September 22 – Friday of the Sixteenth Week after Pentecost (1st of Luke) Luke 4:22-30
Pious Resistance: Luke 4:22-30, especially vs. 23: “You will surely say this proverb to Me, ‘Physician, heal Yourself! Whatever we have heard done in Capernaum, do also here in Your country.’” When the Lord Jesus visits his hometown of Nazareth (vss. 4:16-30), He proclaims a salvation that requires our total repentance: a profound admission of personal failure, a sustained inward cleansing, and a conviction that God alone can deliver us eternally. The salvation of our Lord is a gift wondrous beyond words, but it comes at a high cost.
We should not be surprised, then, that the Lord’s neighbors seem guarded, even angry, when they hear Jesus’ message. Nazareth appears to be a pious community; its residents attend services at the synagogue regularly. Their resistance to the Lord Jesus’ message deserves our close attention lest we, too, use piety as an excuse to resist life-saving change. Indeed, this passage contains a solemn warning, for the people of Nazareth even try to murder the Lord.
Let us take note that all the people – at least in the beginning – “bore witness to Him, and marveled at the gracious words which proceeded out of His mouth” (vs. 22). The vivid poetic imagery of Isaiah’s prophecy soothes the casual listener with the beauty of God’s promised blessings. If we read them in detachment, such words might seem to provide us with false comfort and confidence.
After the reading, the people of Nazareth wait to see how Jesus will interpret the prophet’s words. He immediately declares Isaiah’s message to be fulfilled by Him, through the ministry He is conducting throughout Galilee (vs. 14). This claim elicits the first sign of resistance, as they ask each other, “Is this not Joseph’s son?” (vs. 22). Familiarity often clouds our spiritual awareness. It leads to false expectations and assumptions that block the hearing of those closest to us.
The pious people in Nazareth are His neighbors and friends – the Lord’s own extended family. They know Him as Jesus, Joseph’s boy, but fail to recognize Him as God Incarnate. The prophetic words cease to seem mellifluous when Jesus applies them to Himself!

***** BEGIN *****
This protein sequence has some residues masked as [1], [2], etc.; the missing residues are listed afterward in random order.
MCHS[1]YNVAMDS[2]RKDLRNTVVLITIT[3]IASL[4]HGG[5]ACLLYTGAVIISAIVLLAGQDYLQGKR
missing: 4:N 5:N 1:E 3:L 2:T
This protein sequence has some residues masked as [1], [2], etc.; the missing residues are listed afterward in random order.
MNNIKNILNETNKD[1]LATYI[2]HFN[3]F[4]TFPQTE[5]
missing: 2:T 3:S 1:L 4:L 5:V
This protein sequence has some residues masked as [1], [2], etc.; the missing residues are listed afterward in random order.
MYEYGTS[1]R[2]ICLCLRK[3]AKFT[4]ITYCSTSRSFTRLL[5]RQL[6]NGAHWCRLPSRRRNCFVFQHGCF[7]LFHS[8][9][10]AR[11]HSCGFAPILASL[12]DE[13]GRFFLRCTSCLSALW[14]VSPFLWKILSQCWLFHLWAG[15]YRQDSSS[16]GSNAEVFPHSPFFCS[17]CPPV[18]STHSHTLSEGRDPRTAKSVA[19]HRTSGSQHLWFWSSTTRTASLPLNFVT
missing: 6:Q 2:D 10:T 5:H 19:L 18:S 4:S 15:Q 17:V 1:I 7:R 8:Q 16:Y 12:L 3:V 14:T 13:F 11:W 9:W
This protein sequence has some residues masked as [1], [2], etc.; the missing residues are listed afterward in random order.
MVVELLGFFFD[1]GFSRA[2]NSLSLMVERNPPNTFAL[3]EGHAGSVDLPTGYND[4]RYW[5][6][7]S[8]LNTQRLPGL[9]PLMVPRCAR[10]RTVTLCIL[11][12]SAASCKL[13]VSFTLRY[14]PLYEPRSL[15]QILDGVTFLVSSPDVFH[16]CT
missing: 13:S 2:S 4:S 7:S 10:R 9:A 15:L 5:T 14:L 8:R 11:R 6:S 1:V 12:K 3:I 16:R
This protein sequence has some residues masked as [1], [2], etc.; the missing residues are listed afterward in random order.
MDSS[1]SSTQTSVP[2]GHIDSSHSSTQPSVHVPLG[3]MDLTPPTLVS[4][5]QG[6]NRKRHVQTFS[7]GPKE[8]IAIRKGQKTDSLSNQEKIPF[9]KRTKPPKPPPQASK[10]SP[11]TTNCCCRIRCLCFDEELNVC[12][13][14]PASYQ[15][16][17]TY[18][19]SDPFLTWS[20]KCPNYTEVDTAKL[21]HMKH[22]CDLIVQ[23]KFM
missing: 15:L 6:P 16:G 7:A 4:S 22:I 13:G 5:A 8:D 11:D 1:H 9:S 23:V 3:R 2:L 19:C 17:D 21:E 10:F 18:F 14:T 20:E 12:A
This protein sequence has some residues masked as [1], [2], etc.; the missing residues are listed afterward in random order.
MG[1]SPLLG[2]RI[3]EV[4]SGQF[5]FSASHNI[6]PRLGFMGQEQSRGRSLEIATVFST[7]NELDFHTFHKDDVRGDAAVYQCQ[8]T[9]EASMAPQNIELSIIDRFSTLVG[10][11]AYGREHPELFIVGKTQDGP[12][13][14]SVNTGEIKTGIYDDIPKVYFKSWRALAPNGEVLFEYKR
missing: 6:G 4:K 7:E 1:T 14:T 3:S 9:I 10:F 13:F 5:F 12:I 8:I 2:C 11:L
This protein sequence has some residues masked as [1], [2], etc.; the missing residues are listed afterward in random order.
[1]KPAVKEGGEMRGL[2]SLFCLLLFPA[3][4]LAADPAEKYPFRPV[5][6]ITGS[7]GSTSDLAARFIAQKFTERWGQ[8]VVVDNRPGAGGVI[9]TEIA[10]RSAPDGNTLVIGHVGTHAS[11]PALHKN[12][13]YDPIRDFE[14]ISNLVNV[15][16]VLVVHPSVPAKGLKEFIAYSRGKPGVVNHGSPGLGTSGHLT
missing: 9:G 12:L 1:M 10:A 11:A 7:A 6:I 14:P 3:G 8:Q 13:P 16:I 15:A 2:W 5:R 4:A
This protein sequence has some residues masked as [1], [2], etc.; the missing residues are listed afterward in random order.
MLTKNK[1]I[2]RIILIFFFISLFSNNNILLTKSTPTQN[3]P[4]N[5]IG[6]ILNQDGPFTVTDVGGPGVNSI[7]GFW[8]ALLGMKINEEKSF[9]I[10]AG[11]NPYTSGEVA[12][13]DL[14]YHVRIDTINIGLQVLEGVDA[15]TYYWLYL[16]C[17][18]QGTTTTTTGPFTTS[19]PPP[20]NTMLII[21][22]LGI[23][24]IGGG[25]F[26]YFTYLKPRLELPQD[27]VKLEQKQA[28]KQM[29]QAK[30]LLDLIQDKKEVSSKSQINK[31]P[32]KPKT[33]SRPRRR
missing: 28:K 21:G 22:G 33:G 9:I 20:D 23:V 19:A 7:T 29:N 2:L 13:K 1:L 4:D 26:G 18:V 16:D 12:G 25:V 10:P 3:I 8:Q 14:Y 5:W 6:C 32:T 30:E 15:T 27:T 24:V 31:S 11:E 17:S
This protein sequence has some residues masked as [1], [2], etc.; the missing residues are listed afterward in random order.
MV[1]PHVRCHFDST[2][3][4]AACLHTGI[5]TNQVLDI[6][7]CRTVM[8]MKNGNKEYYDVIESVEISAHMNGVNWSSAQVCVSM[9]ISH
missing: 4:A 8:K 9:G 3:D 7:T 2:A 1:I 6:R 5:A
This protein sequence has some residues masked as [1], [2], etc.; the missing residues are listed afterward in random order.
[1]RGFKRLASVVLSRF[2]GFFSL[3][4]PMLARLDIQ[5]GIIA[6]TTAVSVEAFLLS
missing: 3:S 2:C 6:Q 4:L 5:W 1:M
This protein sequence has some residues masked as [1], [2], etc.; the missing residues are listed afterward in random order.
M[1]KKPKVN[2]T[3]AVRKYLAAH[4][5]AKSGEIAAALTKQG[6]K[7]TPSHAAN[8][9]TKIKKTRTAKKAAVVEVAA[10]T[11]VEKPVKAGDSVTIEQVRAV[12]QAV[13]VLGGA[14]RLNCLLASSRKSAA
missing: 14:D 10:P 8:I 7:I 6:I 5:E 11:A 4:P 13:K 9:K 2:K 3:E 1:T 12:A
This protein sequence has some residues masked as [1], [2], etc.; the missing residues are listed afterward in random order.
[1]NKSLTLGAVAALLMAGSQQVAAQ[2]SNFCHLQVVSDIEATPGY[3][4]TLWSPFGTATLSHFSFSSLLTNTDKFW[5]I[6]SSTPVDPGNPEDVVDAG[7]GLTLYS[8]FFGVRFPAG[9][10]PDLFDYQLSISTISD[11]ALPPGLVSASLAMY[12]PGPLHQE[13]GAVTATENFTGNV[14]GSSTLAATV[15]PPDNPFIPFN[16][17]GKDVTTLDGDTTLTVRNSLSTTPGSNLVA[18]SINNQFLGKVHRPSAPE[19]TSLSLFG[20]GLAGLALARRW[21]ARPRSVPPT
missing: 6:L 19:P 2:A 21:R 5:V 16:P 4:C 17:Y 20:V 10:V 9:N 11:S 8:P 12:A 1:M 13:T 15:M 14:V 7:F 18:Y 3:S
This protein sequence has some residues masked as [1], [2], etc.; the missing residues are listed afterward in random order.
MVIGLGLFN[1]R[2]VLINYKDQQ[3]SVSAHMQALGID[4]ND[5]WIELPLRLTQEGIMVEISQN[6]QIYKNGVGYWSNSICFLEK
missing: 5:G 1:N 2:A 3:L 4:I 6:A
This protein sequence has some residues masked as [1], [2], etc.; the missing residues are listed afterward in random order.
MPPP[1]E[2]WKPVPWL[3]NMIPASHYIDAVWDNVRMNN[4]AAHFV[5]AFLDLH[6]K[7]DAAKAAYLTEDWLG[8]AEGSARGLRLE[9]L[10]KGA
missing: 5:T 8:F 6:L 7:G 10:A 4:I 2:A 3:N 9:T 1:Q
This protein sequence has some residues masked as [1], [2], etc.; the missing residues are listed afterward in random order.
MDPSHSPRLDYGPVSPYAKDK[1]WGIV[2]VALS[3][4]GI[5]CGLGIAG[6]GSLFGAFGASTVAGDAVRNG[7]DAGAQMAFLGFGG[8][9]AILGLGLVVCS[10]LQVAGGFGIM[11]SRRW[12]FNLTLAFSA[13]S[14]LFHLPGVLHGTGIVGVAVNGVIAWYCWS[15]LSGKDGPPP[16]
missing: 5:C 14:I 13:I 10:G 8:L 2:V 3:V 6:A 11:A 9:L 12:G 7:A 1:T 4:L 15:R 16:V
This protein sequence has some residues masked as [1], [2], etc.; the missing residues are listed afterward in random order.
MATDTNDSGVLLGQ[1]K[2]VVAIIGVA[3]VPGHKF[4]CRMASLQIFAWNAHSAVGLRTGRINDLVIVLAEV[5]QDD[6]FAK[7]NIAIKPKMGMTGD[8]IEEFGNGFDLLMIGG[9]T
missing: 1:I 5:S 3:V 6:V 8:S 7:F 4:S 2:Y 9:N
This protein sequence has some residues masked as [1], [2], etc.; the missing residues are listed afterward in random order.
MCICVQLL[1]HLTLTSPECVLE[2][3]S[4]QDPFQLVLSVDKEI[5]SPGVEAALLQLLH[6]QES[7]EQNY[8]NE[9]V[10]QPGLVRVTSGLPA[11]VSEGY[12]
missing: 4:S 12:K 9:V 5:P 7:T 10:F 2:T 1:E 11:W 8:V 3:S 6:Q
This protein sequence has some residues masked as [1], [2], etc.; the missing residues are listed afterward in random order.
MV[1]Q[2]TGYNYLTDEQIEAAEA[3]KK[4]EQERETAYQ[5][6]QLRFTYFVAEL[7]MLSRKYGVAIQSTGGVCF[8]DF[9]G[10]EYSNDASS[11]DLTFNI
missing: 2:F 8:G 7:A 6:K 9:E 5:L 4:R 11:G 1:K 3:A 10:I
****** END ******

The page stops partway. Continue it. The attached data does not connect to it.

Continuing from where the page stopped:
Similarly, the familiar words and music of the Divine Liturgy sound beautiful to the ear, vivid and moving. And yet we must watch for signs of resistance within ourselves to these God-given words, for they demand rigorous action on the part of those who would heed their message.
The Lord Jesus “knew what was in man” (Jn 2:25). He realizes the people of Nazareth expect to see the miracles reported from Capernaum, but He also knows that prophets never receive a warm reception from those who know them intimately (Lk 4:23-24).
Likewise, we find it difficult to admit our spiritual poverty, receive illumination, or seek healing from an acquaintance known to us from childhood. The implicit demand, plainly set forth in the message of the Lord Jesus, requires our full surrender and humility. We may find it easier to push away this demand and trust instead in our own piety.
Let us take care never to use our religious devotion as a way to hide from God! Confronted with the Gospel’s demands, we may gradually shift from faith in God to faith in mere devotional practices. In the two examples cited by our Lord – Elijah (vss. 25-26) and Elisha (vs. 27) – the Lord exposes the fallacy of relying on our association with God’s people as a guarantee of salvation, for the widow of Zarephath and Naaman the Syrian are both Gentiles.
The Lord wishes to tear us away from the comfort of a nominal relationship with Him. Salvation from Christ is a great mercy, but it requires our complete submission.
Thou art the Christ who came into the world to save sinners, of whom I am chief. – Pre-communion Prayer